This [Chapter is a Continuation of the Discussion of] The Topic [Involving] Trusting [in HaShem]
In fact, [concerning the matter of trusting in HaShem], once a person will contemplate well, it will be necessary for him to be embarrassed and ashamed [concerning] how [it had been that] he did not trust in HaShem. I shall precede [this teaching with] my explanation [of] the [following] pasuk [from sefer “Yishayahu”]: “Trust in HaShem forever, for in [our] G-d, HaShem, is the rock of [the] worlds.” (Yishayahu: 26; 4) I have explained, that the [phrasing] “עדי עד” – “forever”, comes to teach us, that even in our times, [when] we see a little bit of “הסתר פנים” – “Concealment of HaShem’s Countenance”, and [HaShem’s] running of the world is not [openly] evident, as it was [in] earlier [times, specifically, as it had been] at the time of [the existence of the two] Temples – Batei Mikdashos, [one should still place his trust in HaShem]. Due to this [“concealment of HaShem’s Countenance”, it is common to] find [within society] many of those [people] who deny [the existence of HaShem or the veracity of the Torah] as well as those who rebel against The Holy One, Blessed is He. Notwithstanding [the concealment of HaShem’s Countenance and the presence of those who have beliefs that are contrary to the true belief in HaShem, you should nevertheless place your] “trust in HaShem”.
[The following] parable [is presented in order to illustrate the above teaching]: To what is [the above teaching] analogous? [The above teaching is comparable] to one king who ruled over several hundred countries, [having] ruled his kingdom with great strength and glory. [This king was able to accomplish this feat, partially due to the fact that] he had sufficient [funds] to finance all of the places under his rule, [as well as] to [finance] all of the ministers as well as those [who were] appointed under him, [having supported them] with [a] great [degree of] honor and strength. Subsequently, individuals were found within one [of the] cities [of his kingdom, comprising] a very small number [of people], who rebelled with great energy against the king. This matter [of the rebellion] was [subsequently] reported to the king. While [those responsible for preparing the venue of the trial] were still [in the midst of] placing chairs for justice [in order] to look into [the fitting] punishment for the rebellious [individuals, at that very time], the king went [out] to [take his] morning stroll [around] his vineyard. [While in the vineyard], the king heard a bird chirping with a pleasant voice, [this bird] also being of very good appearance. [Upon noticing this bird, the king] commanded one of his servants to immediately, on this [very] day, take [the bird] and place it in his sanctuary, in order that he will take pleasure in its pleasant voice and [good] appearance, and that is what [his servant] did. While [the servant] was taking the bird, to bring it to the sanctuary of the king, the bird began to sing in a sweet and pleasant voice. [Upon noticing this], one of the fools commented and said: “Pleasant and lovely bird, how great was my longing to see you, and to hear the voice of your pleasant song, and how greatly am I troubled, when I am reminded of the great anguish which you will experience, for from now on, where will you receive your sustenance, now that it has been heard that there are those who are rebelling against the king?” The servant of the king answered him and said: “Woe, fool and simpleton! Is it really true that a king who rules over several hundred countries, who has many storehouses, without number, [that] the bird in which the king takes pleasure in his appearance, and is happy [to hear] the chirping of his pleasant voice, will need to worry about having found within some country, a small city, in which there are found two or three [people who are] rebelling [against the king]?”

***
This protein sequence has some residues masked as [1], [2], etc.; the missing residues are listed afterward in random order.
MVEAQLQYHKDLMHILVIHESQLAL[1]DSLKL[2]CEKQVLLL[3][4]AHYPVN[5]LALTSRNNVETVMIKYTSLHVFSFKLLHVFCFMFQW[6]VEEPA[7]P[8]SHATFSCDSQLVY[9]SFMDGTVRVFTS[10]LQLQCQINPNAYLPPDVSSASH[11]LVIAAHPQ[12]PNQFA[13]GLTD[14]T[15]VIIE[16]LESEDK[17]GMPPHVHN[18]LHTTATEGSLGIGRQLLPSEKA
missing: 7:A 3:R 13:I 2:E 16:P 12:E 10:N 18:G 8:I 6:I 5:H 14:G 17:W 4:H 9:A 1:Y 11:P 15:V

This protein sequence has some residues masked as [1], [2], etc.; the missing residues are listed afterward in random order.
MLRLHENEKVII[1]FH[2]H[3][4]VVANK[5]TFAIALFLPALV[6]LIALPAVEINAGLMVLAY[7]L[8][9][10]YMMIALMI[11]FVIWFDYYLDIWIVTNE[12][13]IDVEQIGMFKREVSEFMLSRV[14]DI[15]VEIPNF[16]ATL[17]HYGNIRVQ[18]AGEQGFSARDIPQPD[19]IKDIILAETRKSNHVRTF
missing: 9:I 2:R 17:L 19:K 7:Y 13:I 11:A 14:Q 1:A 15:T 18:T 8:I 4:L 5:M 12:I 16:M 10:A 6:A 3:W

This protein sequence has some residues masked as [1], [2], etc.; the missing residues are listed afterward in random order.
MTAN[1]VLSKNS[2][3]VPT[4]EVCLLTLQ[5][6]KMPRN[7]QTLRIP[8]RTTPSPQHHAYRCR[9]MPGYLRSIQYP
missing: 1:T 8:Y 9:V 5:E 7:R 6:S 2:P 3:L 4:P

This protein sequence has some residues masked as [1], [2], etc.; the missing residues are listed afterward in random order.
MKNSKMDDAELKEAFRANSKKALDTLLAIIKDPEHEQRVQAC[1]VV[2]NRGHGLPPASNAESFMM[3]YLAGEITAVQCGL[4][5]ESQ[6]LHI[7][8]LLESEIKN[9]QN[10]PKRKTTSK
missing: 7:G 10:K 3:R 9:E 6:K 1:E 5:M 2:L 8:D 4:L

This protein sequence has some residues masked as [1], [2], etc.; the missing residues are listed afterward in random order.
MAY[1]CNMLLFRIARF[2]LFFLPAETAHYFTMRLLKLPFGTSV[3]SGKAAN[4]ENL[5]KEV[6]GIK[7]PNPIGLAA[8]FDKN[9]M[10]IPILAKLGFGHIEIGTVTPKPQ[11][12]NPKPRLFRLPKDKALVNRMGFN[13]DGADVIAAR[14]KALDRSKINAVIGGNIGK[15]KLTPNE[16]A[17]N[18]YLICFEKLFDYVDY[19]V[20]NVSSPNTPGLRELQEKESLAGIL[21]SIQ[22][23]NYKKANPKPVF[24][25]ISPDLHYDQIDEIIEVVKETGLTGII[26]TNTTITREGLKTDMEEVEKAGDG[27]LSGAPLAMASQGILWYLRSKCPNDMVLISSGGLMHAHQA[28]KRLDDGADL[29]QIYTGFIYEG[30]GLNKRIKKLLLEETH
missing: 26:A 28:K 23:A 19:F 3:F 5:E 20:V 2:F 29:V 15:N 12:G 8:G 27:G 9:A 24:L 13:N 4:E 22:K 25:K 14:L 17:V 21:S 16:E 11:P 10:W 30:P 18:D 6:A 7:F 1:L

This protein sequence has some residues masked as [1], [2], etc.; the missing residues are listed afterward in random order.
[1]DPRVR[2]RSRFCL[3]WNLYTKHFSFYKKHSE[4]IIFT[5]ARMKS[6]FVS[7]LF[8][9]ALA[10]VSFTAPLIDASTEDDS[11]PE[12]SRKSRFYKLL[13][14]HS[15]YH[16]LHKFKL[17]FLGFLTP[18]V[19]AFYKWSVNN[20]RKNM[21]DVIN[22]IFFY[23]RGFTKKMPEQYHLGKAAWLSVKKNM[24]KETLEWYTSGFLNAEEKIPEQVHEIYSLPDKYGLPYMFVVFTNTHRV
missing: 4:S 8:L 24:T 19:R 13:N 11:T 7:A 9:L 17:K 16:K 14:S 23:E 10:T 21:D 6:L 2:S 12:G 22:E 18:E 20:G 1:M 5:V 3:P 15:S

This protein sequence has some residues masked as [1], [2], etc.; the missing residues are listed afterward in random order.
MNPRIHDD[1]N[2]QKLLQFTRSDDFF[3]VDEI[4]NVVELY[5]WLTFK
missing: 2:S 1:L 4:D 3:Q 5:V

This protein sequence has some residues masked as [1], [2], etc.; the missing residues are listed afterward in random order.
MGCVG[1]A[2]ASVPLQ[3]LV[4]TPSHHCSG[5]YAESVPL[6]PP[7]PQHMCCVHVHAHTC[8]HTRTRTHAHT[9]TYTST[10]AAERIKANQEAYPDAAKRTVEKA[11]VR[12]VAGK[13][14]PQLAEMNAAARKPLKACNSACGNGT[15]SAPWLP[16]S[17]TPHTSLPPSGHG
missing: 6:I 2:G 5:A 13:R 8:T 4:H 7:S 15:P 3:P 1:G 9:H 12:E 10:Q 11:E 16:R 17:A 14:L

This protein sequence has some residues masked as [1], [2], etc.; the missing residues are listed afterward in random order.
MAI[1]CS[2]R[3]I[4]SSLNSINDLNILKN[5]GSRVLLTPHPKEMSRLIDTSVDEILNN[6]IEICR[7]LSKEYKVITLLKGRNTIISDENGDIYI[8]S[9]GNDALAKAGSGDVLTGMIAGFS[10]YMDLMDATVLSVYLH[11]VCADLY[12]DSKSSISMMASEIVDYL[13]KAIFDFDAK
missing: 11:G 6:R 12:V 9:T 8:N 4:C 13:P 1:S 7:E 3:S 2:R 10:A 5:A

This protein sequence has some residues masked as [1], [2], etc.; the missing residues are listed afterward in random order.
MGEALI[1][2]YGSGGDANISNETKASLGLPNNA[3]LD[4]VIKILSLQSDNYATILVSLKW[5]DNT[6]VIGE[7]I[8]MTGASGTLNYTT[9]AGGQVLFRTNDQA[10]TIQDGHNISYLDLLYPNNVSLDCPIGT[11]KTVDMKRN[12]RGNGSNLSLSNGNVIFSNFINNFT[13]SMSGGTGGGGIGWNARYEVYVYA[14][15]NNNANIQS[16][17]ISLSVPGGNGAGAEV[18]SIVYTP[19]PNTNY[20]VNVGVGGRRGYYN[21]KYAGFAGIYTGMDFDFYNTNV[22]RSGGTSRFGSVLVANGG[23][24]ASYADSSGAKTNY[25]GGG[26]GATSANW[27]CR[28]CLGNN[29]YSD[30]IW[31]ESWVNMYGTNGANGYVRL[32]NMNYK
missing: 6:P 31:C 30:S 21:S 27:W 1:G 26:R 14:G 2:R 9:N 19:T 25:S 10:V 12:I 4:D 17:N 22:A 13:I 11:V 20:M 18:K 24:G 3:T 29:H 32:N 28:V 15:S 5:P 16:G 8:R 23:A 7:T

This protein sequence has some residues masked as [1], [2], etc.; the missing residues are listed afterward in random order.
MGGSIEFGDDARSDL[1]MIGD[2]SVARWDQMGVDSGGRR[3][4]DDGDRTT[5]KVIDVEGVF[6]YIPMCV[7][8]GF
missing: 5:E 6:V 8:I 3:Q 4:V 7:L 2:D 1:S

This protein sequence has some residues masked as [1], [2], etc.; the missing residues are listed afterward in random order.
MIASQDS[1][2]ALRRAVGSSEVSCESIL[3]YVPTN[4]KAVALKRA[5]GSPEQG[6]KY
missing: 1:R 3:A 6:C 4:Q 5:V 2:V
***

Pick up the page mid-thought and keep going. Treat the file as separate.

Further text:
Metzudas David comments on this pasuk that the people in the Land of Yehudah will relate to one another that they should place their trust in HaShem, as this world, The World to Come, and everything, for that matter, comes from Him.
 Based on this parable, we learn that it is the king who is able to provide for the bird. This king, who rules over several hundred countries, is not hindered in the slightest from providing the bird its needs. Similarly, just because, in this world, there are vocal individuals who deny HaShem, or who deny His Torah, or any part thereof, there is no question that such actions do not hinder HaShem in the slightest for providing for the needs of the Jewish People, who are compared to the bird. (See RaSh”I on B’reishis (15; 10) where the B’nei Yisrael is compared to a dove.) In addition, just as the king who ruled over hundreds of countries had the wherewithal to adequately feed the bird, all the more so, HaShem, The Creator of everything, has the wherewithal to care for the Jewish People. Therefore, there is no reason that we should not place our trust in HaShem and there is every reason that we should trust in HaShem.